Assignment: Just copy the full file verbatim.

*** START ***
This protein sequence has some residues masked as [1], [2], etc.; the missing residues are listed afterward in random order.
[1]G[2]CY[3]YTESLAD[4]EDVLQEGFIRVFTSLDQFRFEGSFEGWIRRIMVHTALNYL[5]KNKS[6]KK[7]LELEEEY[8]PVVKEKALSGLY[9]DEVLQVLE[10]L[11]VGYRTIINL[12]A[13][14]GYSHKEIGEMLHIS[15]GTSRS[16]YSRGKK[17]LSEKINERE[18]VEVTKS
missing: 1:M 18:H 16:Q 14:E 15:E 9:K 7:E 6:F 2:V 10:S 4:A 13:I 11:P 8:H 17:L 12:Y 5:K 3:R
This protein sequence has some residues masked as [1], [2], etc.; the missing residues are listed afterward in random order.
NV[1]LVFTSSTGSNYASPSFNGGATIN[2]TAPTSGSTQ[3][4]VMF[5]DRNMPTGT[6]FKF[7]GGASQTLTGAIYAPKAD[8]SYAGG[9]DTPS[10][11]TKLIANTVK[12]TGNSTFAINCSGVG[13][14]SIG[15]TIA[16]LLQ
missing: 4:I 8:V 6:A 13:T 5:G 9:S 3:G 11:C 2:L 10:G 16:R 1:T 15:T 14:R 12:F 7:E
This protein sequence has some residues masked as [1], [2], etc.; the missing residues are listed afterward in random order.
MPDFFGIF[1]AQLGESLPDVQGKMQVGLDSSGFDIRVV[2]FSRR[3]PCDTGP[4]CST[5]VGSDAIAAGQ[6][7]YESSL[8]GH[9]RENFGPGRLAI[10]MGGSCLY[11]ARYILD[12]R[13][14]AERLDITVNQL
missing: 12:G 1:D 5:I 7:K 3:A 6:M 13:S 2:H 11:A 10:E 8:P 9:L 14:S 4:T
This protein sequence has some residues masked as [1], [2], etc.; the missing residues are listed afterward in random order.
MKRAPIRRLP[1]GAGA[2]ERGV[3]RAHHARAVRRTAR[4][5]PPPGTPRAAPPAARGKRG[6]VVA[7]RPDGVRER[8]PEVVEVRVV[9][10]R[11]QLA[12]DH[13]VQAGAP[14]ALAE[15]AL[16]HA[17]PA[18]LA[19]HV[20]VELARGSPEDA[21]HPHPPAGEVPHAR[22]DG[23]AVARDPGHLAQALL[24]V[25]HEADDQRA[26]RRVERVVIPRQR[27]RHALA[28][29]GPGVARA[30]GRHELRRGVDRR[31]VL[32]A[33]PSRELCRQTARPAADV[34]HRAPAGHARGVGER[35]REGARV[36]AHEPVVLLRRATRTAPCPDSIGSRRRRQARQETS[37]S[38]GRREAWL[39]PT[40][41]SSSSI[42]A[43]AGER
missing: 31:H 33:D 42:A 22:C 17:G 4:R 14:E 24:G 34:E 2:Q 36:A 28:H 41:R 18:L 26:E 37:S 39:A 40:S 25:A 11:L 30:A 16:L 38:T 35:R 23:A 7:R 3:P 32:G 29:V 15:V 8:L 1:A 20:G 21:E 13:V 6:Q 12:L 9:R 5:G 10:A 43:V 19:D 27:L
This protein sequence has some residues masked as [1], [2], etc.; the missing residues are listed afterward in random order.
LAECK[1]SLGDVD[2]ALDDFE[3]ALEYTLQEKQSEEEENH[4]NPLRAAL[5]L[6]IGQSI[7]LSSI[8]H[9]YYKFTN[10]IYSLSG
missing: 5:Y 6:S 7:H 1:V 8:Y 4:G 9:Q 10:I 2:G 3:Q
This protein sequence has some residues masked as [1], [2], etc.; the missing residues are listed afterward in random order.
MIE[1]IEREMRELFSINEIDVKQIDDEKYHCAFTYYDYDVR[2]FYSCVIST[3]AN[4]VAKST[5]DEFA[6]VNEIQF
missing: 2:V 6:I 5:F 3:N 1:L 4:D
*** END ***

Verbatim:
This protein sequence has some residues masked as [1], [2], etc.; the missing residues are listed afterward in random order.
[1]G[2]CY[3]YTESLAD[4]EDVLQEGFIRVFTSLDQFRFEGSFEGWIRRIMVHTALNYL[5]KNKS[6]KK[7]LELEEEY[8]PVVKEKALSGLY[9]DEVLQVLE[10]L[11]VGYRTIINL[12]A[13][14]GYSHKEIGEMLHIS[15]GTSRS[16]YSRGKK[17]LSEKINERE[18]VEVTKS
missing: 1:M 18:H 16:Q 14:E 15:E 9:K 7:E 6:F 2:V 10:S 4:A 13:I 11:P 8:H 17:L 12:Y 5:K 3:R
This protein sequence has some residues masked as [1], [2], etc.; the missing residues are listed afterward in random order.
NV[1]LVFTSSTGSNYASPSFNGGATIN[2]TAPTSGSTQ[3][4]VMF[5]DRNMPTGT[6]FKF[7]GGASQTLTGAIYAPKAD[8]SYAGG[9]DTPS[10][11]TKLIANTVK[12]TGNSTFAINCSGVG[13][14]SIG[15]TIA[16]LLQ
missing: 4:I 8:V 6:A 13:T 5:G 9:S 3:G 11:C 2:L 10:G 16:R 1:T 15:T 14:R 12:F 7:E
This protein sequence has some residues masked as [1], [2], etc.; the missing residues are listed afterward in random order.
MPDFFGIF[1]AQLGESLPDVQGKMQVGLDSSGFDIRVV[2]FSRR[3]PCDTGP[4]CST[5]VGSDAIAAGQ[6][7]YESSL[8]GH[9]RENFGPGRLAI[10]MGGSCLY[11]ARYILD[12]R[13][14]AERLDITVNQL
missing: 12:G 1:D 5:I 7:K 3:A 6:M 13:S 2:H 11:A 10:E 8:P 9:L 14:S 4:T
This protein sequence has some residues masked as [1], [2], etc.; the missing residues are listed afterward in random order.
MKRAPIRRLP[1]GAGA[2]ERGV[3]RAHHARAVRRTAR[4][5]PPPGTPRAAPPAARGKRG[6]VVA[7]RPDGVRER[8]PEVVEVRVV[9][10]R[11]QLA[12]DH[13]VQAGAP[14]ALAE[15]AL[16]HA[17]PA[18]LA[19]HV[20]VELARGSPEDA[21]HPHPPAGEVPHAR[22]DG[23]AVARDPGHLAQALL[24]V[25]HEADDQRA[26]RRVERVVIPRQR[27]RHALA[28][29]GPGVARA[30]GRHELRRGVDRR[31]VL[32]A[33]PSRELCRQTARPAADV[34]HRAPAGHARGVGER[35]REGARV[36]AHEPVVLLRRATRTAPCPDSIGSRRRRQARQETS[37]S[38]GRREAWL[39]PT[40][41]SSSSI[42]A[43]AGER
missing: 31:H 33:D 42:A 22:C 17:G 4:R 14:E 24:G 34:E 2:Q 36:A 28:H 41:R 18:L 26:E 37:S 39:A 40:S 25:A 11:L 30:A 16:L 38:T 35:R 23:A 7:R 3:P 32:G 29:V 15:V 8:L 1:A 20:G 21:E 13:V 6:Q 12:L 9:R 5:G 10:A 43:V 19:D 27:L
This protein sequence has some residues masked as [1], [2], etc.; the missing residues are listed afterward in random order.
LAECK[1]SLGDVD[2]ALDDFE[3]ALEYTLQEKQSEEEENH[4]NPLRAAL[5]L[6]IGQSI[7]LSSI[8]H[9]YYKFTN[10]IYSLSG
missing: 5:Y 6:S 7:H 1:V 8:Y 4:G 9:Q 10:I 2:G 3:Q
This protein sequence has some residues masked as [1], [2], etc.; the missing residues are listed afterward in random order.
MIE[1]IEREMRELFSINEIDVKQIDDEKYHCAFTYYDYDVR[2]FYSCVIST[3]AN[4]VAKST[5]DEFA[6]VNEIQF
missing: 2:V 6:I 5:F 3:N 1:L 4:D